President Barack Obama acknowledged the many contentious findings of the Senate's torture report in a Tuesday interview with Univision's Jorge Ramos. But he said one thing that isn't controversial -- or shouldn't be -- is the understanding that the CIA's tactics "violated who we are as people."
Ramos asked Obama about the grisly findings of the Senate Intelligence Committee's investigation into the CIA's post-9/11 torture practices, which were revealed in a report released on Tuesday. The CIA argued that, while harsh, their tactics were instrumental in collecting valuable information, but the report outlines multiple misrepresentations of the program's efficacy.
The president told Ramos the one thing that couldn't be disputed is the immorality of the program.
"I recognize that there’s controversies in terms of some of the details, but what’s not controversial is the fact that we did some things that violated who we are as a people," he said.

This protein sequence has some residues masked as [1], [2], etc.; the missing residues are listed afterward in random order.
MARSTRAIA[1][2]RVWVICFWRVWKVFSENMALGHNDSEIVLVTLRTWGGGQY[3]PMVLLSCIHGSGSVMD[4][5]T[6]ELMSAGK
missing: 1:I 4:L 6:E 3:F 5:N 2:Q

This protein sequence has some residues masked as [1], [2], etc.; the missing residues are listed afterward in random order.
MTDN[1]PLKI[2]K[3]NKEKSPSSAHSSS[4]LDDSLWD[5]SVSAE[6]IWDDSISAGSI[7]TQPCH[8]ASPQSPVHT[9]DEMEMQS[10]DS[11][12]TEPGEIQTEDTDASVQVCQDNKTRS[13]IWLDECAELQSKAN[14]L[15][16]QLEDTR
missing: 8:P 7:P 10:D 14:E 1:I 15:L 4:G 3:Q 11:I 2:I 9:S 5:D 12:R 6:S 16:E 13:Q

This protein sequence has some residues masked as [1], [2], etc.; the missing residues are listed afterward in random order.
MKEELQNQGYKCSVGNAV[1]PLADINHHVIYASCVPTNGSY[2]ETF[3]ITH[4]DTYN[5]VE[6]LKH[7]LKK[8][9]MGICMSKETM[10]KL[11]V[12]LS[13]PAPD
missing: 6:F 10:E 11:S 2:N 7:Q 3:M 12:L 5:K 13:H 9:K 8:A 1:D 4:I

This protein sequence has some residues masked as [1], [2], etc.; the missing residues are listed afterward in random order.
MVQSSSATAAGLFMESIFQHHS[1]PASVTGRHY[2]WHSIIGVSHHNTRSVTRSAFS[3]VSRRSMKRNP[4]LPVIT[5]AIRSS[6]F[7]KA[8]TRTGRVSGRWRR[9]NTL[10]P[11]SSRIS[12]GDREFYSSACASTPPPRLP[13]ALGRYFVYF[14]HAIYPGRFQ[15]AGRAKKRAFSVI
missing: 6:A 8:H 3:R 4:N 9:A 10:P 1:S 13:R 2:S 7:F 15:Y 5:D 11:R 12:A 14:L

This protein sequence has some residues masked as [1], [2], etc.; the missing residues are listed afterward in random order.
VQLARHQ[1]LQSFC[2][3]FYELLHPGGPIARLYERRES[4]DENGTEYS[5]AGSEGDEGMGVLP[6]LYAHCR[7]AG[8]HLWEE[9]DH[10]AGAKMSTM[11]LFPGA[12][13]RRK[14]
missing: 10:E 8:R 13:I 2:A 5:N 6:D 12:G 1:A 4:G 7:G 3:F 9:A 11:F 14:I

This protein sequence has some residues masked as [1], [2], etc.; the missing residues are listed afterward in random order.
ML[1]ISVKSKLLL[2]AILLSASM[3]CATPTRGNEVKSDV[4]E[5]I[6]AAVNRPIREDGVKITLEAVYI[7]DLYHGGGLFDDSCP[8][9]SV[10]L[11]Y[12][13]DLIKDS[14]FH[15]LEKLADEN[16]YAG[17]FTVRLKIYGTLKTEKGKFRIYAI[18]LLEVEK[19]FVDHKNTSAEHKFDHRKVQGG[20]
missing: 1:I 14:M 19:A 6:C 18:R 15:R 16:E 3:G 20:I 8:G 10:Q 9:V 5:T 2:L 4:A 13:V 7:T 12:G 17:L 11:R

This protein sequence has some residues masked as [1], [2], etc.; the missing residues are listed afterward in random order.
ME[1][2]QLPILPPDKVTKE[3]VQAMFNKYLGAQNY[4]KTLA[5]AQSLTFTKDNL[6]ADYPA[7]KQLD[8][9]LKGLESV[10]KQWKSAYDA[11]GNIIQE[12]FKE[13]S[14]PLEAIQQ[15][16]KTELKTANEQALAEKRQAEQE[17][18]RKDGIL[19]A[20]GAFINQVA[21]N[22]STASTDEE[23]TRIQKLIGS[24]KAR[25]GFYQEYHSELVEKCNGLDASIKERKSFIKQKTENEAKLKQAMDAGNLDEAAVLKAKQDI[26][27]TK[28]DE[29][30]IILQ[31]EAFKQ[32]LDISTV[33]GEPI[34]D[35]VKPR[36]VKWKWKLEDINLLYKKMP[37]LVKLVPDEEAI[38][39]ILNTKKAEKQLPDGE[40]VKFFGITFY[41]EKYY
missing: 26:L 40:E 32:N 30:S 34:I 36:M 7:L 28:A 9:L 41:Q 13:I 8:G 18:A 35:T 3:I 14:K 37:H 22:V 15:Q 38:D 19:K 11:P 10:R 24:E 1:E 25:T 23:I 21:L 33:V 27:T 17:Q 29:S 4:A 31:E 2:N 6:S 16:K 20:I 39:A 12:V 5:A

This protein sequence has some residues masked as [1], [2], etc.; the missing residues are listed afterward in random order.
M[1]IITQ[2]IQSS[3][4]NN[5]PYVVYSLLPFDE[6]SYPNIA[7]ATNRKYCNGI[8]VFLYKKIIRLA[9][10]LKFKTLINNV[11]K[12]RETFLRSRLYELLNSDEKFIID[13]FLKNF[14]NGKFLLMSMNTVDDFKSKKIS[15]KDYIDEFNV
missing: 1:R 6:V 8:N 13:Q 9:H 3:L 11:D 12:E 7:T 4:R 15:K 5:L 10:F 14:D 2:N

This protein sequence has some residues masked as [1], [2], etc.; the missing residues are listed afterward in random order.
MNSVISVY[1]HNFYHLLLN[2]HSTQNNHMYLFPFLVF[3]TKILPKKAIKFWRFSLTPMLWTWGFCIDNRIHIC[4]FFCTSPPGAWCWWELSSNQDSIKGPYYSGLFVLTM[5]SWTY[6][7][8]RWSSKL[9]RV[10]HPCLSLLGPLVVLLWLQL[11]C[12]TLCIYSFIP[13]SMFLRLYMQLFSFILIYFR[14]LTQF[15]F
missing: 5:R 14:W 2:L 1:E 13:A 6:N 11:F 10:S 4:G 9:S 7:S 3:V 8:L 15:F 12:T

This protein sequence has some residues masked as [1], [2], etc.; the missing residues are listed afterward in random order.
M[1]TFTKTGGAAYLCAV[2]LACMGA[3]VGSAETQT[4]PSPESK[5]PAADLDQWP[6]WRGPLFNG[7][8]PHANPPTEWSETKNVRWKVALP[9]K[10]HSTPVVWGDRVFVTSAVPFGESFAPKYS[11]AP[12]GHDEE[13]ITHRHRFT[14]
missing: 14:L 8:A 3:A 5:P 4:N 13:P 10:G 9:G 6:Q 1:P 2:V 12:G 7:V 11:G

Obama reiterated the sentiments he shared in a Tuesday statement immediately following the release of the report, saying he had worked to ensure the CIA's torture program ended.
"I can categorically say that anybody who engaged in any behavior like this would be directly violating my executive orders and my policies as President of the United States, and would be held into account and would be breaking the law," Obama told Ramos.
Obama said in the interview that the U.S. has "taken precautionary measures" in its embassies, responding to concerns that the report's release could jeopardize Americans' safety.
"There’s never a perfect time to release a report like this, but it was important for us, I think, to recognize that part of what sets us apart is when we do something wrong, we acknowledge it," he said.